Berefet is miles different from Njawara. It is like a big fancy resort in comparison. We have huts with two to a hut and bathrooms! We each have our own bathroom with real toilets and a sink. The grounds are much larger with pretty little paths paved in clam shells, and all lined with flower beds. It is clean and bright and a bit more impersonal though that may be because we’ve only just arrived.
Last night our Fula teachers serenaded us. I wish I had had my camera/recorder/whatever. They were amazing- jumping around all over the place and doing headstands. I’m not sure of any of their names but the tall, thin, clothes hanger type man who plays the fiddle sort of instrument amuses me. (His name is Abdulie, he plays the riti, and he continued to amuse me for the rest of the week) He is very quiet but with a non-verbal wry sort of humor- sneaking up on the manic calabash drummer and stoically pretending to kick the flautist in the shin. Um, I’m not describing him well- but trust me, he is charming.
This morning we learned a couple of songs. I couldn’t tell you what the names are. The rhythm and pitch of things seem much more fluid than western or even mandinka music. I think Momodou was a better teacher but these guys don’t speak English which makes it harder. They are definitely entertaining.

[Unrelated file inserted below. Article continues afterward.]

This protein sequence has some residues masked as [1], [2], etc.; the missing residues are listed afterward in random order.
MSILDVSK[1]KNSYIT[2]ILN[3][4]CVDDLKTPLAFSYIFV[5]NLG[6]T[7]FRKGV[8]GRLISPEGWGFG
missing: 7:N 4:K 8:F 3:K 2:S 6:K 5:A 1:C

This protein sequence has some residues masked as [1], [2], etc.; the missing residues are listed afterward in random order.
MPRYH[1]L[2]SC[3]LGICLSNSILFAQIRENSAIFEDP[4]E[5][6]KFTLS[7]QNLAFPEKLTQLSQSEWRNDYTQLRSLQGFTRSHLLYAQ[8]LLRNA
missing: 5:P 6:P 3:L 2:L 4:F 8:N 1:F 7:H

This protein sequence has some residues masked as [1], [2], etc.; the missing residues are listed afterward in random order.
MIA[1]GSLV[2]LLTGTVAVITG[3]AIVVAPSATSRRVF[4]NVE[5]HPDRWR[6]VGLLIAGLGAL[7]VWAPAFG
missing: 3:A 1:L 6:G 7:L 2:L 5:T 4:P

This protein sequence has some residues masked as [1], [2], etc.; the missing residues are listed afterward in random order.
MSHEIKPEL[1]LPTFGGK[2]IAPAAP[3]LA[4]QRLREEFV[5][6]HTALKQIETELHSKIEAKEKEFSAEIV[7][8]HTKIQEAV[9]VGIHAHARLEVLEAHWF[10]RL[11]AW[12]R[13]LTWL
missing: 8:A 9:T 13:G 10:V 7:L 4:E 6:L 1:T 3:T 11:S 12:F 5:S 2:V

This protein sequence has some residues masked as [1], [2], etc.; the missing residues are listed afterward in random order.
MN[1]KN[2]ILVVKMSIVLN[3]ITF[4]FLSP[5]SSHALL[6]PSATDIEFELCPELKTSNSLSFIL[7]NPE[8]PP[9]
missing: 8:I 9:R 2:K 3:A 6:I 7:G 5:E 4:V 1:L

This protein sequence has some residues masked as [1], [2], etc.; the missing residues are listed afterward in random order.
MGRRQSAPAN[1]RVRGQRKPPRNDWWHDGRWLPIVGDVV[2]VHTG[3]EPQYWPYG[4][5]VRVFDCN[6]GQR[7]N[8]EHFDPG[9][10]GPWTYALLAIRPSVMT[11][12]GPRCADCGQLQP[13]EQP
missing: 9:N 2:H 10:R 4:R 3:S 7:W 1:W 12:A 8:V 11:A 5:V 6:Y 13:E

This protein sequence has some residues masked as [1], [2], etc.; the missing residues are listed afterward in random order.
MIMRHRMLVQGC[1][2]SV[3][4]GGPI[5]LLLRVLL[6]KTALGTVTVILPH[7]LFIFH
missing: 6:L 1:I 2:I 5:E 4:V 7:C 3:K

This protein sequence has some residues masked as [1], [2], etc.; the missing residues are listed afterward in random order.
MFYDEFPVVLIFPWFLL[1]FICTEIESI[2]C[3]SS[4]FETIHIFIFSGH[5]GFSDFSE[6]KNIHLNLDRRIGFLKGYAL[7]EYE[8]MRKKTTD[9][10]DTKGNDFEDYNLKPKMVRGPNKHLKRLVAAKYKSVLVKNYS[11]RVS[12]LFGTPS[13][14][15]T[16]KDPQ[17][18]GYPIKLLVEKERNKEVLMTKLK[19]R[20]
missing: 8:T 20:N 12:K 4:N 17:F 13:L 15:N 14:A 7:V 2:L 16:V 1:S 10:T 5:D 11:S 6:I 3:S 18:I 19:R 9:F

The afternoon instrumental lessons were intense. Playing starught for 45 minutes. With the Riti whenever I would try to stop to rest, Abdulie- the teaceher who is so tall and thin and looks like a puppet would come by and show me what we were playing again as though I had forgotten and that was why I wasn’t playing.
In the evening Ous (the main Gambian ECCO guy) sat us down to talk about how the first week had gone and to see if we had any criticisms of requests. That turned into a Gambian history lesson that opened the floodgates on questions that we had and the converstation swam informatively on as we all moved to the campfire and continued chatting. I ended up talking to Joanna quite a bit (the only female Gambian ECCO employee) – about Gambia, about being Catholic in a muslim country, about her family, cloth, and her living situation. She is very nice.